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Journal of the Korean Society of Traumatology 2002;15(2):88-92.
Isolated Intraperitoneal Fluid on Abdominal CT in Patient with Blunt Trauma
Kwan Min Ku, M.D, Chae Kyung Lee, M.D., and Hyeon Kyeong Lee, M.D.
Department of Diagnostic Radiology, College of Medicine, Dongguk University
둔상성 외상 환자에 있어서의 복부 CT :복부 장기 손상의 소견 없이 나타난 복강 내 액체 저류
동국대학교 의과대학 진단방사선과교실
Background: The purpose of our study was to determine the clinical significance of isolated intraperitoneal fluid on abdominal CT in blunt trauma patients. Materials and Methods : We retrospectively reviewed the CT scans of 27 patients with blunt abdominal trauma who had scans showing normal findings except for the presence of intraperitoneal fluid. The collections of peritoneal fluid were characterized as small, moderate, or large. The location of the fluid was determined as Morison’s pouch, the perihepatic space, the perisplenic space, the paracolic gutter, the interloopal space, or the pelvic cavity. The amount and the location of fluid were compared between patients who required surgical treatment and those who were managed conservatively. Results : In most patients, the amount of intraperitoneal fluid was small and moderate (66%) as opposed to large (33%). Intraperitoneal fluid tended to accumulate in Morison’s pouch (66%). Eighteen patients had fluid in two or fewer locations, and 9 patients had fluid in three or more locations. Laparotomies were required in two patients (11%) are with a small amount of fluid and one with a moderate amount compared with 4 patients (44%) with large amounts. Mesenteric and small bowel injuries were noted in all six patients at laparotomy. Of the 8 patients with fluid in the interloopal space, 5 (62%) required a laparotomy, which revealed small bowel and mesenteric injuries. Conclusion: Patients with blunt abdominal trauma who have small and moderate amounts of isolated intraperitoneal fluid shown by CT may generally be treated conservatively. However, even a small quantity of intraperitoneal fluid in the interloop location, it should raise suspicion of bowel or mesenteric injury.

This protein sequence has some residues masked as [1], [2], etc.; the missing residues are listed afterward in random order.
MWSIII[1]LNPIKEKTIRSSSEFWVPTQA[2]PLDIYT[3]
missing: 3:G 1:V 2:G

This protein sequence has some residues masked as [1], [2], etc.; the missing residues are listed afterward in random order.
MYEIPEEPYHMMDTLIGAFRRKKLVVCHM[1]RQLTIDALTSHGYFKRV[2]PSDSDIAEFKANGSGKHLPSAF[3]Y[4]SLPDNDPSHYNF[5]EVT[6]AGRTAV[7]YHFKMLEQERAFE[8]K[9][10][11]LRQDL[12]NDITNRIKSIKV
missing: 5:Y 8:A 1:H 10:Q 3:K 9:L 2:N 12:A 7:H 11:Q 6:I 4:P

Key Words: Abdomen; CT; Intraperitoneal fluid


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